“As we have said repeatedly over the last year, Millennium Hollywood is steadfast in its commitment to build a safe project that conforms to the highest earthquake resiliency standards, and getting the best information possible allows us to start planning toward that reality.”
George Abrahams, of StopTheMillennium, one of the groups suing the developers, said the announcement will not alter the opponents’ approach to stopping the project. He said the lawsuit is based on issues that existed prior to the seismic issues coming to light.
“It’s a nice thing to have, but if we don’t have it, there are still major issues [because] the city is approving projects that are too dense for Hollywood,” Abrahams said.
However, he said he believes that the Hollywood Fault is “very, very close” to the project site — if not directly underneath.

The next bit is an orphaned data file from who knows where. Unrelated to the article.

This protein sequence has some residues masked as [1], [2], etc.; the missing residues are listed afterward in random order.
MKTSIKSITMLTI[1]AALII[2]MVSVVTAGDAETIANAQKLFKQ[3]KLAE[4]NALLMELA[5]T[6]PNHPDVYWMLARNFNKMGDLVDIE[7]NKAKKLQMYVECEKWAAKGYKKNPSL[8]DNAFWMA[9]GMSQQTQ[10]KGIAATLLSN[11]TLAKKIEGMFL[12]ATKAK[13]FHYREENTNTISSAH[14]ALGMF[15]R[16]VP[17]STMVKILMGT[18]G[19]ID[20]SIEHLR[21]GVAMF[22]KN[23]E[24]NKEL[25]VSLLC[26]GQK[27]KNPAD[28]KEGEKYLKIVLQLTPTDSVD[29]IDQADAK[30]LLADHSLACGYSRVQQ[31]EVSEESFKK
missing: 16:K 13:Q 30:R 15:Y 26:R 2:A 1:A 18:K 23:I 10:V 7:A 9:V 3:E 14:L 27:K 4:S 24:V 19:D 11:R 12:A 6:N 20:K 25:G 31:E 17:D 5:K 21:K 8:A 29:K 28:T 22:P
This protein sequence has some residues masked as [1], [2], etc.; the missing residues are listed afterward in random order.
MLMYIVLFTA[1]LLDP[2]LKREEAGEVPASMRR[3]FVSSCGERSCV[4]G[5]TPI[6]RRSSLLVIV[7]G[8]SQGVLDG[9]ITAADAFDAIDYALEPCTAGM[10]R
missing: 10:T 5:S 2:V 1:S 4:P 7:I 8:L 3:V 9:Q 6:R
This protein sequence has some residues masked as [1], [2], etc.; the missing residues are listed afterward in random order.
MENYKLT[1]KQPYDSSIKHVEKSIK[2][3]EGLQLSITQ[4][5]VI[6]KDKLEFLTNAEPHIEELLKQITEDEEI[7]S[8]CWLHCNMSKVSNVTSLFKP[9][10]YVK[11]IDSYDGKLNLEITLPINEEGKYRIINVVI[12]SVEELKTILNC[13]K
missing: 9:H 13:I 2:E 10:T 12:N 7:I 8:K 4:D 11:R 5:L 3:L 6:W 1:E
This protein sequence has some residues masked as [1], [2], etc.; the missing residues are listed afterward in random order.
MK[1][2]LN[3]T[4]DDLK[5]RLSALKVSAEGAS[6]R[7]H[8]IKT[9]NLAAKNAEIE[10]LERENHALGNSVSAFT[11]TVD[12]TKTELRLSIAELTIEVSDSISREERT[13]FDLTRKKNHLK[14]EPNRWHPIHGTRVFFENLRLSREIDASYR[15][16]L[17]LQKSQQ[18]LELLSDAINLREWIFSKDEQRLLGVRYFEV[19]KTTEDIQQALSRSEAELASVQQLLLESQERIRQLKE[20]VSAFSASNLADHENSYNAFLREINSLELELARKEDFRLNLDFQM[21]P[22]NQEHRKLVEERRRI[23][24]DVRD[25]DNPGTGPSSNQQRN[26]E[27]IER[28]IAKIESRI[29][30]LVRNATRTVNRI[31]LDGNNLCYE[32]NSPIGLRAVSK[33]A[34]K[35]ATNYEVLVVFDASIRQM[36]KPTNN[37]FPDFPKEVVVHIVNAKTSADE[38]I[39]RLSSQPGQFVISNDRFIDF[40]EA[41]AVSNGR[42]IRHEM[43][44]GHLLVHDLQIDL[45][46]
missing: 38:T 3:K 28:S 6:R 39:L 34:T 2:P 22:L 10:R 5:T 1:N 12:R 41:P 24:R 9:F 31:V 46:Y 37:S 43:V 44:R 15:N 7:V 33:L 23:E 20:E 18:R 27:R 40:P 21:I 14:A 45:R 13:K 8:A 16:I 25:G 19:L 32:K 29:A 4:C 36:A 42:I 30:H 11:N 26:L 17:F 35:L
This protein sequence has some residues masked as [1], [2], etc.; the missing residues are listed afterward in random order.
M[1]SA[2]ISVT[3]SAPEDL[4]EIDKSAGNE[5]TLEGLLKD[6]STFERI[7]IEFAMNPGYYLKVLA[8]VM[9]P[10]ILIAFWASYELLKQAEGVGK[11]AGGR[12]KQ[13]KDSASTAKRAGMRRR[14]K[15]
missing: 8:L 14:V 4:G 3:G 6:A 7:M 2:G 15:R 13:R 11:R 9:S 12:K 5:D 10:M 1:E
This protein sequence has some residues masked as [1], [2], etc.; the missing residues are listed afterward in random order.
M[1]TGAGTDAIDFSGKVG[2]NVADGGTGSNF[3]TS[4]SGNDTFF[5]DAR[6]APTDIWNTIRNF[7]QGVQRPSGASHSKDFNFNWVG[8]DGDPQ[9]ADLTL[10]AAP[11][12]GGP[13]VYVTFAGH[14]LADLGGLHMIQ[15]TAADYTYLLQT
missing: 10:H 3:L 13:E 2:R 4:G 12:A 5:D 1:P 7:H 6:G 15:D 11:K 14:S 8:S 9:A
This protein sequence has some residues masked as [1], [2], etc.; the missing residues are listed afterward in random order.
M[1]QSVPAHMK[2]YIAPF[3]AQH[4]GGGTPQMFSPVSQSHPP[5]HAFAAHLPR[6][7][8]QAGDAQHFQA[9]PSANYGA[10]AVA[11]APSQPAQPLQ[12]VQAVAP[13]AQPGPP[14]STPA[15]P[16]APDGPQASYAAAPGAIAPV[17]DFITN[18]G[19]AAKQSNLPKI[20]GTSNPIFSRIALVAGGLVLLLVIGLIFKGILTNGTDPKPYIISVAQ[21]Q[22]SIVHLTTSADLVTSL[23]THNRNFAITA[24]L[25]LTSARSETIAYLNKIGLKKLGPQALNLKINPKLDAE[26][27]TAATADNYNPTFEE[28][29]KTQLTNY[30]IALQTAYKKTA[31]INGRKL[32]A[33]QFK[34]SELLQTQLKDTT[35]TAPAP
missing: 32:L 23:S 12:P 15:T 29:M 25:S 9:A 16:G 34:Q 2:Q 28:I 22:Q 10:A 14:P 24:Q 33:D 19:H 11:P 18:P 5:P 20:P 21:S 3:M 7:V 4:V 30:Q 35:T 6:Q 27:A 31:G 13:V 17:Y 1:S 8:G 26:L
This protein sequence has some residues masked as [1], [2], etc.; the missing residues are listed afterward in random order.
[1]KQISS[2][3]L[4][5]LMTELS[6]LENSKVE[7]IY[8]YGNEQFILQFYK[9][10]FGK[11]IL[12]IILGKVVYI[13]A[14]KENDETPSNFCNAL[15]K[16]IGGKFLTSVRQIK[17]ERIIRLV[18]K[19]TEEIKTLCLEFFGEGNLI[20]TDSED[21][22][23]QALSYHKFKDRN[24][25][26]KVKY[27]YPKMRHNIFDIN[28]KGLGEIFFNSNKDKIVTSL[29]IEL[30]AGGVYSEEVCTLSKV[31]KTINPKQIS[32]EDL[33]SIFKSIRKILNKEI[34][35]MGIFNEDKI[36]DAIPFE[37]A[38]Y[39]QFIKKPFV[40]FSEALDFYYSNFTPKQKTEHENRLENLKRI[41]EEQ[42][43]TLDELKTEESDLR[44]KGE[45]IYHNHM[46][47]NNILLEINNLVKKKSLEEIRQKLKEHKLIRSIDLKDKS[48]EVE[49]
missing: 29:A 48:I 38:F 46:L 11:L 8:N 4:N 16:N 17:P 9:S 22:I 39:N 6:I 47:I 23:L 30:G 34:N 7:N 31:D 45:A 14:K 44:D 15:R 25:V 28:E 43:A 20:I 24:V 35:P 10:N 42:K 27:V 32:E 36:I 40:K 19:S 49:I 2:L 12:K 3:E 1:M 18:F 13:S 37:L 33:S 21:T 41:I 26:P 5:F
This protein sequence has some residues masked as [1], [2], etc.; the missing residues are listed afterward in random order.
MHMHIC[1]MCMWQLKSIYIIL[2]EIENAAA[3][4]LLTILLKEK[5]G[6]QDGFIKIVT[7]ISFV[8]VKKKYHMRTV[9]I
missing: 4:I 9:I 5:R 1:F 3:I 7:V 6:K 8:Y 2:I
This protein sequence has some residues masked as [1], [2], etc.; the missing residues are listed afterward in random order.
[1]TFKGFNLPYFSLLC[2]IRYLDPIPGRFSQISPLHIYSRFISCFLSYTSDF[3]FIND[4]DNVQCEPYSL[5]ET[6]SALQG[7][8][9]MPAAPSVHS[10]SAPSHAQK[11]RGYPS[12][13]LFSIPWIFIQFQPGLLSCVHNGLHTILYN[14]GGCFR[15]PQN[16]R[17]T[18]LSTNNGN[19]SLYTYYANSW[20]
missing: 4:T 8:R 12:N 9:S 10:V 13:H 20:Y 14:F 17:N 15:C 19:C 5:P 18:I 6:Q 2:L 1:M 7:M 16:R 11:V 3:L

“The Hollywood Fault is a continuous and contiguous line, therefore it can’t just disappear in a two block segment by Argyle and Ivar,” Abrahams said, adding that the study is also “suspect” since it does not come from an independent source.
Due to spray paint markings at the site and other “indirect information,” Silverstein said the opponents believe that Group Delta has previously conducted studies on the site that were never made public.
“We demand that that be made public by Millennium,” he said.
A representative of the developers declined to respond to that claim.
Luke Zamperini, Los Angeles Department of Building and Safety spokesman, said the city will examine the report when it is finalized and look for inconsistencies. He said the department will either approve the study or issue a correction notice.